I don't have much patience with those who spend a lot of time whining about the trains. I don't see obvious signs of gross stupidity or incompetence, and the regular problems - delays due to mechanical failures, weather, staff shortages, whatever, can only obviously be fixed by spending more money, which would have to come from me or from taxpayers.
So in the normal way of things, the fact that I was delayed by 40 minutes coming home on Friday would not be anything to make a fuss of.
On this occasion, the train reached Luton in good time. However, the door didn't open. Pointing this out to a nearby member of the catering staff, we were told there was a problem with the door but it would open in a minute. After a couple of minutes, an announcement came that passengers in the rear four coaches should move up to the first class area to exit the train. Five or six of us did so, but on reaching the first class area we were informed that we were too late, that the doors were closed and could not be re-opened.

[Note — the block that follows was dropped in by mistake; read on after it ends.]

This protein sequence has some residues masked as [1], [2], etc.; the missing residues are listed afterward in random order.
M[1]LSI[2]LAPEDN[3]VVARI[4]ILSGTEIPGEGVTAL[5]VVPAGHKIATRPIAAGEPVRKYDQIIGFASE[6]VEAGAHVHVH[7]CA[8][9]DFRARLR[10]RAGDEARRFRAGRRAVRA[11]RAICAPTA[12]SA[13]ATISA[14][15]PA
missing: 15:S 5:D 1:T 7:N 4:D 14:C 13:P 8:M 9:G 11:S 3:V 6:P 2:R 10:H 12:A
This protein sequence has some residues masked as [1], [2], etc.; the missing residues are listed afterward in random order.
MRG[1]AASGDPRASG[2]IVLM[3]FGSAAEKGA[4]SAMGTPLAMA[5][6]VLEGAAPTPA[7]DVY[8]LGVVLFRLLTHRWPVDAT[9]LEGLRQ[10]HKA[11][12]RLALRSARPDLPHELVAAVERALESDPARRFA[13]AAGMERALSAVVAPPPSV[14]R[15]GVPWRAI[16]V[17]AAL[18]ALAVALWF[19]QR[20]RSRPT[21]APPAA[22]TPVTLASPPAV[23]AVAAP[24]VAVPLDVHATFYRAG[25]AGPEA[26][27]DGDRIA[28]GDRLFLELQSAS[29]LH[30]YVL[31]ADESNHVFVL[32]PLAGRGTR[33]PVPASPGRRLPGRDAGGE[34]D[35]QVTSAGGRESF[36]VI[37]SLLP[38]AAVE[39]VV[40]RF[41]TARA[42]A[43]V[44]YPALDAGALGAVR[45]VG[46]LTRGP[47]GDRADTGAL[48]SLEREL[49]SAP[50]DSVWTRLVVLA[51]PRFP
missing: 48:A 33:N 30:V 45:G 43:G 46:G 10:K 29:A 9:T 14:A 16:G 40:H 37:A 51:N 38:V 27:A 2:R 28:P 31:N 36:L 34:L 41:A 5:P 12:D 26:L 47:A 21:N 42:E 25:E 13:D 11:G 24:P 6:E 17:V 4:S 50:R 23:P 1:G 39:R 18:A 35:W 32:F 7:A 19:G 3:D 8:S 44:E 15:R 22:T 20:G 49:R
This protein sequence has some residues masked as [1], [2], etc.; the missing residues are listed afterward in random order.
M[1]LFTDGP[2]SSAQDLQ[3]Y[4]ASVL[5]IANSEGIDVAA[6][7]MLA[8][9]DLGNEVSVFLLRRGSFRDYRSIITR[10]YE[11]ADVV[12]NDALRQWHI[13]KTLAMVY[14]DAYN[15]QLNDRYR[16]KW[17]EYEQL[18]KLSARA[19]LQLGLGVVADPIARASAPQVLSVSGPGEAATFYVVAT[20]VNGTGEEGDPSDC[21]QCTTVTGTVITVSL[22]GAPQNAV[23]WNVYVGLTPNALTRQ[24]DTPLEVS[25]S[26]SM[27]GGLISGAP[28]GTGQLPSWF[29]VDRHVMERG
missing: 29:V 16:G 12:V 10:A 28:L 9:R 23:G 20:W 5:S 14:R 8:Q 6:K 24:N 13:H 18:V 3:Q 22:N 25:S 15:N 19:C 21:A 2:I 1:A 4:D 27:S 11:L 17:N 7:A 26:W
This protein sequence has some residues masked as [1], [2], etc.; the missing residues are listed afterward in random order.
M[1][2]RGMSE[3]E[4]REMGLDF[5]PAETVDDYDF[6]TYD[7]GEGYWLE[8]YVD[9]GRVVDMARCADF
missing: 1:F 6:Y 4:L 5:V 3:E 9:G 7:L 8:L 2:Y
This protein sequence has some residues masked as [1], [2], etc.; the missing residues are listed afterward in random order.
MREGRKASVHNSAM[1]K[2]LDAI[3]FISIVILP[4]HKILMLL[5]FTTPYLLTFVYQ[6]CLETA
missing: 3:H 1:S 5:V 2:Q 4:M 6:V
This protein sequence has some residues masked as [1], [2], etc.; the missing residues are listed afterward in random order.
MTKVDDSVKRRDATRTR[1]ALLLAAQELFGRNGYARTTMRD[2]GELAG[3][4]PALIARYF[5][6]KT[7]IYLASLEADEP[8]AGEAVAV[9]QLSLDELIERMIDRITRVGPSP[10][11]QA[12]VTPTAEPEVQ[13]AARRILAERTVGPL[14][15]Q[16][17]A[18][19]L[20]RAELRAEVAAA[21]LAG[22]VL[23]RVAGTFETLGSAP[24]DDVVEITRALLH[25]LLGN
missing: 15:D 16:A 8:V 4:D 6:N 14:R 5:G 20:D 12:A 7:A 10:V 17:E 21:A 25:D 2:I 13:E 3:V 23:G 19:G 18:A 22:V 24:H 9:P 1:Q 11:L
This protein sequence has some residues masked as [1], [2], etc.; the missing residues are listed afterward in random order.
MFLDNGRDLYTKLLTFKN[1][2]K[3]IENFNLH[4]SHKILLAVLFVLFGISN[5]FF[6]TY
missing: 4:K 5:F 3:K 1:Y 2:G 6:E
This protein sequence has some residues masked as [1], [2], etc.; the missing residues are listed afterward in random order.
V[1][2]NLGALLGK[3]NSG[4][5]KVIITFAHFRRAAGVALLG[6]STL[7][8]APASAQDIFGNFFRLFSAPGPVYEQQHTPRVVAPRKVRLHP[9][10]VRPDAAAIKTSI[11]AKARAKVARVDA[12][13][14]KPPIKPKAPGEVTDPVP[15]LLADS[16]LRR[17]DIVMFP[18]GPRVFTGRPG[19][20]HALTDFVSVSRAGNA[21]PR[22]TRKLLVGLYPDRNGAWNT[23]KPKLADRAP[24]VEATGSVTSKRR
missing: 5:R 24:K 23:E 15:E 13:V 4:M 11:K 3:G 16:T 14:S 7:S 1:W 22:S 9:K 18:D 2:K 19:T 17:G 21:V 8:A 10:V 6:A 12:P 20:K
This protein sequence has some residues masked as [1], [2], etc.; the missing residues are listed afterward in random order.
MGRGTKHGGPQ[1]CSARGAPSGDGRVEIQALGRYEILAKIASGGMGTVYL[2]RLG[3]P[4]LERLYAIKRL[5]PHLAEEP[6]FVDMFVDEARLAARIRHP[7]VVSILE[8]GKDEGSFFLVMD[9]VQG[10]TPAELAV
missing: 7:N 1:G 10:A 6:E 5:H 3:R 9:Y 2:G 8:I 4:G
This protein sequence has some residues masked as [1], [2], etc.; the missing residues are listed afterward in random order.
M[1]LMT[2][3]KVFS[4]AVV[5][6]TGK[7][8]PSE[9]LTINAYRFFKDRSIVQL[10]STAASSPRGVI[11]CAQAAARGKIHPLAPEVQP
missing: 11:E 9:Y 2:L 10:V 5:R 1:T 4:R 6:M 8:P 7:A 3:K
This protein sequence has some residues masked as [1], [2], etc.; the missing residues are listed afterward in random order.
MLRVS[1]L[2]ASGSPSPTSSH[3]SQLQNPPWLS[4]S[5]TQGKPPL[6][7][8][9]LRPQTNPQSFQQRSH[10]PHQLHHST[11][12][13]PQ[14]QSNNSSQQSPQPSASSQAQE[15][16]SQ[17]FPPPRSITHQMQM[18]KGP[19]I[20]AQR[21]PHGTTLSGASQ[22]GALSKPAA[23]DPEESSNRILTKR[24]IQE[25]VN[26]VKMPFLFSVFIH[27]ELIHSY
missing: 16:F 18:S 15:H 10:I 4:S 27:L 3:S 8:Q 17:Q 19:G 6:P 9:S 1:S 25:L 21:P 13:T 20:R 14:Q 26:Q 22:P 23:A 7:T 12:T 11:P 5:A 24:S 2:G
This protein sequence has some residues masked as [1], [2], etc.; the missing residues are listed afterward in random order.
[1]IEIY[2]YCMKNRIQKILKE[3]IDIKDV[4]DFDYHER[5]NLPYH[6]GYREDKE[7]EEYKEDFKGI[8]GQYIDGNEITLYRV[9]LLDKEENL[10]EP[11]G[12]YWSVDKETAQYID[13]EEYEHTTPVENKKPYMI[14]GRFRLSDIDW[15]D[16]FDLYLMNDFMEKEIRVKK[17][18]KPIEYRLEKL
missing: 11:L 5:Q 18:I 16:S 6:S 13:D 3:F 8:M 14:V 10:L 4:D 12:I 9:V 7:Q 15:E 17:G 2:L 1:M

The train at this point was still stationary at the platform.
Again, if it were true that it was impossible (or unsafe) to open the doors at that point, then the whole thing would have been a badly handled technical problem - basically business as usual. But I seriously doubt that. I suspect that, at the cost of some delay and inconvenience, the train could have been held and we could have been allowed to leave the train. The staff involved chose to avoid that inconvenience by taking several passengers ten miles out of their way.
I don't like whining - what am I going to do about this that is productive? First, advice. If you are on a Midland Mainline train and the doors don't open, immediately raise hell. Ignore what you are told, charge up and down the train looking for a working door, and make a lot of noise. If there is any suggestion that you will not be allowed to leave, pull the emergency alarm without hesitation.
This is the opposite of what I would previously have advised. For the sake of safety and smooth running, one should stay calm, follow instructions, and trust that you will be treated reasonably. My bitterness is due to that trust to have been proved to be misplaced.
The second step I am considering is going to the police. If a taxi driver, say, refused to let a passenger out at the destination, and abandoned them ten miles away, I'm sure criminal charges could be brought. Since, in this case, I believe that a deliberate decision was made not to let us off where they had agreed to do, the situation appears to be equivalent. I can't be bothered asking for compensation for what is, in effect, a fairly ordinary delay, but the member of the train staff that decided to keep us on a train against our will and against the prior agreement ought to be fined or imprisoned.